On 17 Aug, 17:32, UL-Tomten <tom...@gmail.comwrote:
>On Aug 17, 4:59 pm, DeveloperX <nntp...@operamail.comwrote:
Would that work? I read that as TScript must implement TScriptBase,
but we're passing in a class of type Type which does not.

Well, I would certainly recommend against passing a Type, because it
seems like something you would only do if late binding was your only
option. I got the impression your class hierarchy and its uses was
known at runtime, in which case the compiler and the CLR could do all
that work for you. But since I haven't the faintest clue about what
the bigger picture is, maybe a Type is what you need.
My knowledge might be muddied by the fact that it's a type of type
Type and Type might expose something that where understands...

No, I was only assuming a usage along the lines of, say:

DoExecute<ScriptCallInbound>(myScriptCallInbound);

Instead of passing a Type to DoExecute() and creating an instance
inside the method, wouldn't it make more sense to create an instance
outside the method and pass that?

Oh ok, I didn't realise you were re-architecting it :) Speaking of
which I sort of agree with you, but without knowing the OP's reasons
for wanting to create the object in DoExecute we can't really say. If
it's possible to create it outside it certainly makes sense for the
reasons you''ve listed above.

Grant, I'm on a train at the moment, but from memory CreateInstance
has overloads which allow arrays of parameters to be passed in. If you
can't get it to work I'll take a look as soon as I can if someone else
doesn't get there before me :)


Aug 17 '07 #8
No because the class needs to be able to create instances of the specified
type in response to external events (in this case, phone calls.)

So, this class is to monitor one line or port of a phone system's
interactive voice response unit. The class wants to respond to inbound
calls by creating a script object to interact with the caller (the script
spins off a thread) FOR EACH CALL.
--
Grant Schenck

"UL-Tomten" <to****@gmail.comwrote in message
news:11**********************@o80g2000hse.googlegr oups.com...
>
On Aug 17, 4:59 pm, DeveloperX <nntp...@operamail.comwrote:
>Would that work? I read that as TScript must implement TScriptBase,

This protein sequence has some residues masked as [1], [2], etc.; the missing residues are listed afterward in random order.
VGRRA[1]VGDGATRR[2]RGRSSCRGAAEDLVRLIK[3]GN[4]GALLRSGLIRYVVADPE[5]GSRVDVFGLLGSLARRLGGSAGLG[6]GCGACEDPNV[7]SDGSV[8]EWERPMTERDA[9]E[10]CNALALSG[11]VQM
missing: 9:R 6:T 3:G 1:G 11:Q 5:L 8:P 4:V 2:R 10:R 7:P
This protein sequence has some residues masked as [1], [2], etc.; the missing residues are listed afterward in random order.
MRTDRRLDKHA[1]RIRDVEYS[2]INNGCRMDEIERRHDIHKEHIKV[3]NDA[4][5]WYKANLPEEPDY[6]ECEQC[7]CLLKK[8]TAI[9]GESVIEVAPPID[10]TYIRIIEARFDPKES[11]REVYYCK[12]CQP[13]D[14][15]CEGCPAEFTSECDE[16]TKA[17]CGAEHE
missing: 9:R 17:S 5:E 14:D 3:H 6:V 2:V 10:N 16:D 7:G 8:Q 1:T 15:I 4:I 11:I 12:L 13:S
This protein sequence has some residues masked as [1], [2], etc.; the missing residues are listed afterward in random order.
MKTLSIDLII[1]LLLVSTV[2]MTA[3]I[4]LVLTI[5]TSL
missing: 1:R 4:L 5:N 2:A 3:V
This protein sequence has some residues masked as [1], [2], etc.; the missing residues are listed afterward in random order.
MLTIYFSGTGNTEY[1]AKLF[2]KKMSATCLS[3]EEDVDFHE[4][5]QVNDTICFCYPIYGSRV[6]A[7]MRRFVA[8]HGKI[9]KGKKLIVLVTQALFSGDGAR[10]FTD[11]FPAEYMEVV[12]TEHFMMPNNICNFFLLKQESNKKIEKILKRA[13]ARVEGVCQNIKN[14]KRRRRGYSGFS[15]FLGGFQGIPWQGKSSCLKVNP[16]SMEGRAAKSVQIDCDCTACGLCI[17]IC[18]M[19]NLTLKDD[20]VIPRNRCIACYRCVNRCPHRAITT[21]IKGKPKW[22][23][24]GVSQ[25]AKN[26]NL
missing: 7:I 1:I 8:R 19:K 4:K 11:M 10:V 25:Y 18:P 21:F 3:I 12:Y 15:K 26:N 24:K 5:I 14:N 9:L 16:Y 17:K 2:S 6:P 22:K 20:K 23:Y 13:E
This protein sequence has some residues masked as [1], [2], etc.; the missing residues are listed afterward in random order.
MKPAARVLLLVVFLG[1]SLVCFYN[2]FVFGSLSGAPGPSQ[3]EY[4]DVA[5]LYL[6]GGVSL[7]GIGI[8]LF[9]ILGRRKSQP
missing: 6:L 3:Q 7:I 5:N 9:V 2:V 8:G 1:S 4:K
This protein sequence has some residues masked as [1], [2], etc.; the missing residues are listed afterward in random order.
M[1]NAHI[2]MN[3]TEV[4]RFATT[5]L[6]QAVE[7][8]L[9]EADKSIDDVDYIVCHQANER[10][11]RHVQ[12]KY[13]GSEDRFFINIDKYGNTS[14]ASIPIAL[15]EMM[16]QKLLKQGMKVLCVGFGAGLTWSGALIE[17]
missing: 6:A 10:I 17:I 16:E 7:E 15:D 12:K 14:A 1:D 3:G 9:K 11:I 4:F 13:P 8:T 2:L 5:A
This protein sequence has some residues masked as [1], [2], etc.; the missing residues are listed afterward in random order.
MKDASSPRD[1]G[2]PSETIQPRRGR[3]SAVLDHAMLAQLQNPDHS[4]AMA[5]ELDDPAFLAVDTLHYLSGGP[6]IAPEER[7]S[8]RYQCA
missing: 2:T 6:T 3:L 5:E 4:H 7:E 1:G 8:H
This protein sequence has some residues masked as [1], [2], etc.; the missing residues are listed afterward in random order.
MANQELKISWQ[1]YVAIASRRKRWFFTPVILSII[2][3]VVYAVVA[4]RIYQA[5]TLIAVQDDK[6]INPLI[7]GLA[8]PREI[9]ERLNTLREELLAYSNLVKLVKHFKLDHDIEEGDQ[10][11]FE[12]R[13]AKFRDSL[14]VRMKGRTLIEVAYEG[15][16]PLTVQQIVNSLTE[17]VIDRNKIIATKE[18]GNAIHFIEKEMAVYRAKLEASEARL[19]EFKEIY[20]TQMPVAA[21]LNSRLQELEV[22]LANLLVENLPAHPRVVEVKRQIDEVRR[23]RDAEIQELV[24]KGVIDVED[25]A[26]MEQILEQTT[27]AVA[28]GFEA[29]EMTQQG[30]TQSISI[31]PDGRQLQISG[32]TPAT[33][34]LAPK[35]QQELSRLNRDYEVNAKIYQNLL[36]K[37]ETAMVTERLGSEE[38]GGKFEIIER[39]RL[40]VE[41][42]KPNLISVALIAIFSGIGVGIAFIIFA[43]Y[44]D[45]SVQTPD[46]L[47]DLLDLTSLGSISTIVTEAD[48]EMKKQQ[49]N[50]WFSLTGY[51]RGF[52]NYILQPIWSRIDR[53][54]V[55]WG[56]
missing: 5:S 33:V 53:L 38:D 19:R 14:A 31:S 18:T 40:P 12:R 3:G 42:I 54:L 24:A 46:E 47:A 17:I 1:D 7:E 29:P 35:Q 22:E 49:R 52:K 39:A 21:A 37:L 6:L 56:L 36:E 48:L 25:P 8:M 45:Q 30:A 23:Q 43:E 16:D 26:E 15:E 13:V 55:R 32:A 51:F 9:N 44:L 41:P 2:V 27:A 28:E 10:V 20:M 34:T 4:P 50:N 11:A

but we're passing in a class of type Type which does not.

Well, I would certainly recommend against passing a Type, because it
seems like something you would only do if late binding was your only
option. I got the impression your class hierarchy and its uses was
known at runtime, in which case the compiler and the CLR could do all
that work for you. But since I haven't the faintest clue about what
the bigger picture is, maybe a Type is what you need.
>My knowledge might be muddied by the fact that it's a type of type
Type and Type might expose something that where understands...

No, I was only assuming a usage along the lines of, say:

DoExecute<ScriptCallInbound>(myScriptCallInbound);

Instead of passing a Type to DoExecute() and creating an instance
inside the method, wouldn't it make more sense to create an instance
outside the method and pass that?

Aug 17 '07 #9

On Aug 17, 9:06 pm, "Grant Schenck" <schen...@optonline.netwrote:
Instead of passing a Type to DoExecute() and creating an instance
inside the method, wouldn't it make more sense to create an instance
outside the method and pass that?

No because the class needs to be able to create instances of the specified
type in response to external events (in this case, phone calls.)
It still sounds like you could use type safe instance creation, like:

DoExecute<TScriptCall>() where TScriptCall : ScriptCallBase {
TScriptCall scriptCall = new TScriptCall();
scriptCall.OverriddenMethod();
}

....and invoke it thusly:

DoExecute<ScriptCallInbound>();

My point is that compile-time type safety in my experience usually
saves nine.

Aug 17 '07 #10

This discussion thread is closed

Replies have been disabled for this discussion.

Similar topics

8 posts views Thread by MrEd | last post: by
5 posts views Thread by David++ | last post: by
24 posts views Thread by =?Utf-8?B?U3dhcHB5?= | last post: by
reply views Thread by XIAOLAOHU | last post: by

By using Bytes.com and it's services, you agree to our Privacy Policy and Terms of Use.

To disable or enable advertisements and analytics tracking please visit the manage ads & tracking page.